Vampire's Kiss

The bloodsuckers in this thriller may not have much bite, but here's a movie that can — it's guaranteed — drain the life out of an audience in minutes. The perpetually addled and adenoidal Nicolas Cage stars as a Manhattan literary agent. For kicks at the office, he browbeats his secretary (Maria Conchita Alonso). At night, he picks up whatever's handy in spike heels. One evening chez Cage, a bat swoops in the window and interrupts the agent's coital exertions. The lady runs off in terror. Not our Nick. Something about that bat turns him on. No wonder. After a quick transformation, the bat takes the comely shape of Flashdance's Jennifer Beals. Decked out in garter belt, clinging dress and scads of mascara, she's just Cage's type. He hardly resists when she sinks her fangs into his jugular.

Wait a minute. This is beginning to sound intriguing. Let me assure you, it's not. Screenwriter Joe Minion and director Robert Bierman can't decide whether to play this twaddle for goose flesh or giggles. They get neither. Even the presence of the reliably lively Elizabeth Ashley, as Cage's therapist, can't lift the film out of its torpor. There's little drama in watching Cage act strange after he's been bitten. He always acts strange. Even when Cage is effective (Moonstruck, Raising Arizona), he seems eerily out of touch with reality.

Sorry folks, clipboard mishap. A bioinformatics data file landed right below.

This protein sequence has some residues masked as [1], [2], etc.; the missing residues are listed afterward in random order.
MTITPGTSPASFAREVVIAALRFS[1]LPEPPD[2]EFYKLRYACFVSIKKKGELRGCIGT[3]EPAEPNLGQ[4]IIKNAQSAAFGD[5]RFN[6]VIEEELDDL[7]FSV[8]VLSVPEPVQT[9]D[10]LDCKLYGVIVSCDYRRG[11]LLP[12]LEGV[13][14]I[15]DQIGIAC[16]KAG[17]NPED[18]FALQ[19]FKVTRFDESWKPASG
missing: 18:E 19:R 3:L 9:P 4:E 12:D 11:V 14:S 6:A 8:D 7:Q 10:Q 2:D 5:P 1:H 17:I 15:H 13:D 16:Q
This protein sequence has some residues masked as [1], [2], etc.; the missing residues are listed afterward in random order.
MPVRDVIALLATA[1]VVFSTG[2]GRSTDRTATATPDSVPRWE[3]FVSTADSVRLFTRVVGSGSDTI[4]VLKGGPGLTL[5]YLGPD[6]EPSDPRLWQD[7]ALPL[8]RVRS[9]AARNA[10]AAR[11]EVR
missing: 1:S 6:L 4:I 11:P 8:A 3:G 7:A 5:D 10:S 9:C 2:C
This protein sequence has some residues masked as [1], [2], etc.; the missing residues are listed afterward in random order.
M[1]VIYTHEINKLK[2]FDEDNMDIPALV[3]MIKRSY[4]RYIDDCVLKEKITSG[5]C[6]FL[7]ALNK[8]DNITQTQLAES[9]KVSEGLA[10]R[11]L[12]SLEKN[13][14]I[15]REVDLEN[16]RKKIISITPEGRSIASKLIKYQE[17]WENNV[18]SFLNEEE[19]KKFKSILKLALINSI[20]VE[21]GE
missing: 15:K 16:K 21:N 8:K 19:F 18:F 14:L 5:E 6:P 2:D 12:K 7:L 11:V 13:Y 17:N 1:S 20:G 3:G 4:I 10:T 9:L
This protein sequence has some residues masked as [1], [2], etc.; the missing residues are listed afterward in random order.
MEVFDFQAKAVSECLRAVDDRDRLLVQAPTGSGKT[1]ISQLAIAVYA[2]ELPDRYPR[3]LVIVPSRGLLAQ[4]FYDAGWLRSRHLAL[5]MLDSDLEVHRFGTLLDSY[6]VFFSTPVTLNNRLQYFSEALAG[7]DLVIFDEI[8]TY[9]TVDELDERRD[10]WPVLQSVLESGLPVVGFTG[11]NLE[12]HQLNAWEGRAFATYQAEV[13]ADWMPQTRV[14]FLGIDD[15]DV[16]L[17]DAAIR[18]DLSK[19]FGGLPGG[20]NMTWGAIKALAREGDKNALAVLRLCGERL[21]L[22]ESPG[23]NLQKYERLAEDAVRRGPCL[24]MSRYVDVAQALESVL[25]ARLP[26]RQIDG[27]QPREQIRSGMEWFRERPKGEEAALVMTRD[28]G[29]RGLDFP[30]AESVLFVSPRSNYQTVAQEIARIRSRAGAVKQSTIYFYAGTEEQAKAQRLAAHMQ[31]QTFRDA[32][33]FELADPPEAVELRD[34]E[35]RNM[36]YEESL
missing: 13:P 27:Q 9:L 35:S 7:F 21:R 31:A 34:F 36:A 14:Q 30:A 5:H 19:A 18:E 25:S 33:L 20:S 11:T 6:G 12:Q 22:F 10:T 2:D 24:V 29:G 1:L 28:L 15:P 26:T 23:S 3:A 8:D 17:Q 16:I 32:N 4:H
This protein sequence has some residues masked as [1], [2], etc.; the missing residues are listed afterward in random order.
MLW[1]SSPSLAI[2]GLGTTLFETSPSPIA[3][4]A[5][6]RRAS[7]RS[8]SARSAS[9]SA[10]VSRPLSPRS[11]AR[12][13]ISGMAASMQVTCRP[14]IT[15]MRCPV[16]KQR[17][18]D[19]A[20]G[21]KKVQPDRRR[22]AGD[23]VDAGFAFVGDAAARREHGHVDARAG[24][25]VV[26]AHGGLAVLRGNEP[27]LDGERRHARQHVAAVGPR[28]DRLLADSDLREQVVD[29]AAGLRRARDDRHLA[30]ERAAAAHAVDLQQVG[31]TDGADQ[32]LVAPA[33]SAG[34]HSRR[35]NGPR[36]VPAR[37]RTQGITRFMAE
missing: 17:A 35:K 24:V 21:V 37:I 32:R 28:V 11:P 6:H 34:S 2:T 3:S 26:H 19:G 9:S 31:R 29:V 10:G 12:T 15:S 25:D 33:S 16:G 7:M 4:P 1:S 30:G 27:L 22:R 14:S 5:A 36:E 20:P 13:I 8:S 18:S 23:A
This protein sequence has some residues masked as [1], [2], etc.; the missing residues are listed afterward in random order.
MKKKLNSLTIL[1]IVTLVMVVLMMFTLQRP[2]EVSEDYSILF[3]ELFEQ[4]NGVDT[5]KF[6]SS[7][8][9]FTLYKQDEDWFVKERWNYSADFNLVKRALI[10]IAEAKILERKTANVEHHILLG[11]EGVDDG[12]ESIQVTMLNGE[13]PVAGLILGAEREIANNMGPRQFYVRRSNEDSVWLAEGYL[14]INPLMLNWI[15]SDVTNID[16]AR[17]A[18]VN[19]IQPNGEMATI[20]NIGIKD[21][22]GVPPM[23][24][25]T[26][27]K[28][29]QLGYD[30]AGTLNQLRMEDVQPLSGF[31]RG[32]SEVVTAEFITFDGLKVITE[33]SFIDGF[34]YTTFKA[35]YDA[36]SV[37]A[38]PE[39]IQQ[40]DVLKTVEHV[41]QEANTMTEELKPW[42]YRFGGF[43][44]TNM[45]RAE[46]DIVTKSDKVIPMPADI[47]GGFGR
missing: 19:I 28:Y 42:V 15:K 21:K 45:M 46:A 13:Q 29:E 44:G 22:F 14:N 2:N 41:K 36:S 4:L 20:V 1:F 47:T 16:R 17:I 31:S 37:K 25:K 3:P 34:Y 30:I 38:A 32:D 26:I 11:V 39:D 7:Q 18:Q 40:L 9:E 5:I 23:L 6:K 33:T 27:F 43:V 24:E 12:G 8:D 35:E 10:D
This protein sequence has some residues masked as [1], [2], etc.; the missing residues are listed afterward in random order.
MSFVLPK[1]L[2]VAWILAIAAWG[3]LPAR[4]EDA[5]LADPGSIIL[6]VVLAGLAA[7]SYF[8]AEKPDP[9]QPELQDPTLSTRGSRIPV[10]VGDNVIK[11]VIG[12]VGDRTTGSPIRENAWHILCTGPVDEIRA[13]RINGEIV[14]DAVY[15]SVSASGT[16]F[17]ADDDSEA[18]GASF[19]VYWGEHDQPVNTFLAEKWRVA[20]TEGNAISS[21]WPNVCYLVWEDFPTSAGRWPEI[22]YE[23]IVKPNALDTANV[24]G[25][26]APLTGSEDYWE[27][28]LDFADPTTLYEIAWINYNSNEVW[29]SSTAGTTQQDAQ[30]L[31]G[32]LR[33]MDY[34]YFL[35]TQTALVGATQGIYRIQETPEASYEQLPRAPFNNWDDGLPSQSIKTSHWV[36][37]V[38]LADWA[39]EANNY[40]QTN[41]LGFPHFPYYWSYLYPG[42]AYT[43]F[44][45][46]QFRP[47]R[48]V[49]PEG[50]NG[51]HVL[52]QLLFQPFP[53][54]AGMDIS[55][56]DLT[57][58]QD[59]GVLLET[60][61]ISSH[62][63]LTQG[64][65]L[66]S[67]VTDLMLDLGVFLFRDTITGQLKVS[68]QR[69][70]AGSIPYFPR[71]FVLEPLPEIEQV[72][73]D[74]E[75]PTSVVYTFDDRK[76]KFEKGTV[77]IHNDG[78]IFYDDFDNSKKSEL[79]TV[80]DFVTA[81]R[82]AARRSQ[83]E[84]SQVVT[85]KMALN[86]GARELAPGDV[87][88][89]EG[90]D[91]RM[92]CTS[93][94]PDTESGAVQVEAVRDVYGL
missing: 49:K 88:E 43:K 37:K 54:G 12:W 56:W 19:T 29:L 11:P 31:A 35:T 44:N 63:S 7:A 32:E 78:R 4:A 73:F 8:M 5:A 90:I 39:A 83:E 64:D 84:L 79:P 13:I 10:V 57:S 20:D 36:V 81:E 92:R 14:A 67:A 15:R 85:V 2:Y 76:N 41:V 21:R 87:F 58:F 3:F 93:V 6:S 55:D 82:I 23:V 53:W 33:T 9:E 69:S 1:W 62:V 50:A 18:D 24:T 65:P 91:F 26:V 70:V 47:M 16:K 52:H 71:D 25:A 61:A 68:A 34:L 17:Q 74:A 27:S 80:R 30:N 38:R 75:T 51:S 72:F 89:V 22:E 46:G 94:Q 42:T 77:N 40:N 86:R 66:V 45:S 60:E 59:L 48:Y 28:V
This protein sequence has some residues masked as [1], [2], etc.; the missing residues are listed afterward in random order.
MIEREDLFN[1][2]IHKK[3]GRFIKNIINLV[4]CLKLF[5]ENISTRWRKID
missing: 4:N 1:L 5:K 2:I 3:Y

Just after Cage has raped the hapless Alonso and gone off in search of pretty necks to suck, he careens wildly through the streets, bashing into garbage cans and muttering, "I'm a vampire." That scene is the most embarrassing test of audience endurance since Rob Lowe sang "Proud Mary" on the Oscar show. What this movie needs isn't criticism, it's more like a stake through the heart.

From The Archives Issue 163: June 20, 1974
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